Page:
SPRING HILL — Tropical Storm Debby isn't done yet.
With receding floodwaters and clear skies above, the storm's latest aftershock hit Hernando County residents early Friday when a ground depression formed and partially shut down one of the county's busiest highways.
The depression formed along the southbound lanes of U.S. 19, just south of Spring Hill Drive, and though barely visible it shut two of the three lanes down.
The road could reopen as early as today, authorities said.
The depression was first noticed about 2 a.m. Friday as crews were resurfacing the road. Both the outside and center lanes were closed shortly afterward, said Kris Carson, a spokeswoman with the Florida Department of Transportation.
It made for quite the headache.
Spring Hill resident Peter Zahos, 65, pulled into a CVS store near the intersection Friday afternoon, frustrated with the traffic. He said his errands were taking about 15 minutes longer than normal.
"The congestion has been really bad," Zahos said. "I'm behind schedule."
Harold Roy, also of Spring Hill, agreed.
"It was very bad compared to normal," he said.
Underneath the depression, workers found several voids, Carson said.
Crews were planning to pump grout into them Friday night, she said, with hopes of being able to reopen the lanes today.
Staff writer Tony Marrero contributed to this report. Danny Valentine can be reached at email@example.com or (352) 848-1432.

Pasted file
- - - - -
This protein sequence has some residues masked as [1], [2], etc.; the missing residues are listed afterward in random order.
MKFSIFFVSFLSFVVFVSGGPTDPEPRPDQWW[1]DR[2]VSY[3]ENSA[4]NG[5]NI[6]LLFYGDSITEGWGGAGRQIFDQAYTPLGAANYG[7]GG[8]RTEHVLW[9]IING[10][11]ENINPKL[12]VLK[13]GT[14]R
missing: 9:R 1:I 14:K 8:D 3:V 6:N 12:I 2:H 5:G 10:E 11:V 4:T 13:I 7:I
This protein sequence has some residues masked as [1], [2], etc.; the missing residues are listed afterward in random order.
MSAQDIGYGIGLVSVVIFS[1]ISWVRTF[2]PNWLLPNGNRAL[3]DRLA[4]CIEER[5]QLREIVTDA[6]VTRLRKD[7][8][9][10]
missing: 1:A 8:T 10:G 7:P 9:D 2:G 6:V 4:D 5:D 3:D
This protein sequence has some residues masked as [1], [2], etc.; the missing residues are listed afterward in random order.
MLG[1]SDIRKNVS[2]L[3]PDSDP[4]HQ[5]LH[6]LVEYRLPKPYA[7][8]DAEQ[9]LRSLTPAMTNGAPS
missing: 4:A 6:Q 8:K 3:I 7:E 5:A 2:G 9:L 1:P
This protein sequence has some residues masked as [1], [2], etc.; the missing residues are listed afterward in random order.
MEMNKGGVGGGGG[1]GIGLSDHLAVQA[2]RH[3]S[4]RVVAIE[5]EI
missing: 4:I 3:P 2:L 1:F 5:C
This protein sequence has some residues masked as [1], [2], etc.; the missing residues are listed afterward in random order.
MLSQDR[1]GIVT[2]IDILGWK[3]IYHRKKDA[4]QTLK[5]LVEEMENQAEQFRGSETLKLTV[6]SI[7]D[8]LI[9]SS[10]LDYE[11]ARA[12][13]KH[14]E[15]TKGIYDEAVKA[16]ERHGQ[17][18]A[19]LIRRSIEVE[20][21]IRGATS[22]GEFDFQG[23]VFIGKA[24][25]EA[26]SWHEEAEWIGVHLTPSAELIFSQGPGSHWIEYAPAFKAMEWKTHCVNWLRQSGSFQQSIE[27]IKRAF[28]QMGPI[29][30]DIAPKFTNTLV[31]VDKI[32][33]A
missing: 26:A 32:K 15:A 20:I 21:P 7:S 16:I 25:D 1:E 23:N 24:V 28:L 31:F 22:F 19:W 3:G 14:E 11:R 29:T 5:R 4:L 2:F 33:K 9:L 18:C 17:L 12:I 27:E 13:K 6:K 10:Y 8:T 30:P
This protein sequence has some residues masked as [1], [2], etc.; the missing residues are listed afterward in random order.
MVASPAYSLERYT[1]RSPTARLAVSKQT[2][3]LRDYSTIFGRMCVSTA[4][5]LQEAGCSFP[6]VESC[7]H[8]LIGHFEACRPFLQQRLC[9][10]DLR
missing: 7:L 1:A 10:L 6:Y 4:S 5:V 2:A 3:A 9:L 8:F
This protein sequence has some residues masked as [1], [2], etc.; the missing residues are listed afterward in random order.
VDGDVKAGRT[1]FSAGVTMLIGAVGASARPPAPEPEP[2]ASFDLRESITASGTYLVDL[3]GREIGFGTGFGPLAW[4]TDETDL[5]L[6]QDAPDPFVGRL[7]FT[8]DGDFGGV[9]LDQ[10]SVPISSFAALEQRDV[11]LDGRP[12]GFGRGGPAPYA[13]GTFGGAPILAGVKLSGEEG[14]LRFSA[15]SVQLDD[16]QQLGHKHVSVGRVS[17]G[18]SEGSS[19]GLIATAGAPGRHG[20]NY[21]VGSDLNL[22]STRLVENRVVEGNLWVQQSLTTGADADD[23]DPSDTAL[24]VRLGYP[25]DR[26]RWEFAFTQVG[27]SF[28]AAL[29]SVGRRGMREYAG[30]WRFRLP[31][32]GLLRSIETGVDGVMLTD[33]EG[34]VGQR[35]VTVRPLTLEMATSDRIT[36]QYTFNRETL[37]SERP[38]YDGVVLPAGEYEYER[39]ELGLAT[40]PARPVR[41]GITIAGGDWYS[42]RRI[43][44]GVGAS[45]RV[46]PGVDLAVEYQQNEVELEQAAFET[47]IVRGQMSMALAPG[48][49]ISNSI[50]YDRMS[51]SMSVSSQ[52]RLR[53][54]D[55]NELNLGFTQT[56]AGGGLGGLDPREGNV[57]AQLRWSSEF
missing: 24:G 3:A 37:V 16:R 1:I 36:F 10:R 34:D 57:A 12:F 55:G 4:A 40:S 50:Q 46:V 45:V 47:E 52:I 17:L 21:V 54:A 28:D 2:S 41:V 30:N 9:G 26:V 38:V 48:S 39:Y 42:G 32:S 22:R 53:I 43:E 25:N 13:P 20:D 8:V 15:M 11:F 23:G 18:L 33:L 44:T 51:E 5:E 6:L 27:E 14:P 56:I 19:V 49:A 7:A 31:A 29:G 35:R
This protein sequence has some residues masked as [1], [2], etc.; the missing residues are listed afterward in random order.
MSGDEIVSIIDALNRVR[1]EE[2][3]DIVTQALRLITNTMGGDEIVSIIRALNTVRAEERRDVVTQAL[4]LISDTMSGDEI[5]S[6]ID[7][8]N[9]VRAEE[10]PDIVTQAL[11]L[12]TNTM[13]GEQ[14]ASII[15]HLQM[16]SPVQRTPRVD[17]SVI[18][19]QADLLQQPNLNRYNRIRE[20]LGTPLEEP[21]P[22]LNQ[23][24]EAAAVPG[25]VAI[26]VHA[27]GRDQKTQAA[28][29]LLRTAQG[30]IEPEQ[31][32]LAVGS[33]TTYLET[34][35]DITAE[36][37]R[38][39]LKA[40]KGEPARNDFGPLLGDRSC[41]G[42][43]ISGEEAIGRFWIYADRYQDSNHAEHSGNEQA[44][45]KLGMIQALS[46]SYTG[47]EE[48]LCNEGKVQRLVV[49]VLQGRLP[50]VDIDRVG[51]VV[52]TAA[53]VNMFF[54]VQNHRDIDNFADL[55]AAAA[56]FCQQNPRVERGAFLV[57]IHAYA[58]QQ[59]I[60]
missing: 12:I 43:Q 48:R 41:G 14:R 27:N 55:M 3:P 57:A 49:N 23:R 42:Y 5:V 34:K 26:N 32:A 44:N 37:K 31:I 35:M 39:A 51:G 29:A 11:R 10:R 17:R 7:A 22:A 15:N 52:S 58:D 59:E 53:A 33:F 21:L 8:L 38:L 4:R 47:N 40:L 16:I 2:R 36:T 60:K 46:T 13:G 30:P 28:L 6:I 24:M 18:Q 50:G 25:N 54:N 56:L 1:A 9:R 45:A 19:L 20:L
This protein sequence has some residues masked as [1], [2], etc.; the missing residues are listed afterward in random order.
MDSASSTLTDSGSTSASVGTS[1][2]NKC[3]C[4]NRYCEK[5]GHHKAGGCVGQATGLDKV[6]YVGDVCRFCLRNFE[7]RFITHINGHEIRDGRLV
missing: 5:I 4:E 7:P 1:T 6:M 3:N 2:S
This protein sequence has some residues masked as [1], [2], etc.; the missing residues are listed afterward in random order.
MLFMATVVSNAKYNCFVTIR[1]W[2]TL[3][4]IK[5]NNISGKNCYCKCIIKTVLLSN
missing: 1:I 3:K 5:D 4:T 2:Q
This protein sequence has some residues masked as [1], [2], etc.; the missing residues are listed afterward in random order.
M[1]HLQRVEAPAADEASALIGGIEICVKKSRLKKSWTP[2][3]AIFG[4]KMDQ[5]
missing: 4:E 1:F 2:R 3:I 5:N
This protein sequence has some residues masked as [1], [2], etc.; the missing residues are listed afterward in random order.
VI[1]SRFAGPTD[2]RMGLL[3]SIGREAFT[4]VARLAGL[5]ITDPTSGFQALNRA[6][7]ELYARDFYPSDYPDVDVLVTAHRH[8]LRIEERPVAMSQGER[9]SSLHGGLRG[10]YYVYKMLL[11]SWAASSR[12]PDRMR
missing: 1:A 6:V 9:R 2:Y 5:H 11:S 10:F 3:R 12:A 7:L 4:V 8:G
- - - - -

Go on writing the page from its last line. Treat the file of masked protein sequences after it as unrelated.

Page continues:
Friday's developments in Debby's aftermath
• Several roads across Hernando County remained closed Friday because of either flooding or sinkholes. Some of the major ones included the Suncoast Parkway north of State Road 50, Mariner Boulevard from Little Street to Claymore Street, and Powell Road, both east and west sides of U.S. 41. For the most up-to-date information on road closures, check the county's website at co.hernando.fl.us.
• Initial estimates show at least 139 homes across Hernando were damaged by Tropical Storm Debby's floodwaters, said Cecilia Patella, the county's emergency management director. The majority of the homes sustained inside water damage. Ten inspected homes had no damage. There are at least 75 more homes left to be inspected, officials said.
• Emergency officials have documented 135 sinkholes at 51 locations.
• Six Hernando schools had a total of about $16,000 in damage from the storm.
• Seven businesses reported flood damage.
• A portion of Mariner Boulevard near Little Street remained closed as teams continued to assess a massive sinkhole. It could be weeks before the sinkhole is repaired and the road is reopened, officials said.
• Republic Services will resume suspended recycling collection services on Monday.
• Crews are working to repair erosion at Alfred A. McKethan Park on Pine Island and hope the park will be open by the Fourth of July holiday on Wednesday. They will have a better idea by early next week. Debby's high tides and winds stole about 800 cubic yards of sand from the man-made beach. Repairs are expected to cost between $8,000 and $10,000.
• Though experts predicted earlier this week that the Withlacoochee River might flood its banks, it doesn't appear that will be the case. The river remained several feet below flood stage Friday evening.
• The Hernando County Health Department urged residents to be cautious when dealing with the flooding left by Tropical Storm Debby. Their advice: Avoid it. Don't drive through the floodwaters, and don't play in them. Officials warned that the water could carry contaminants, hidden debris and snakes. They noted that the water could also be touching downed power lines.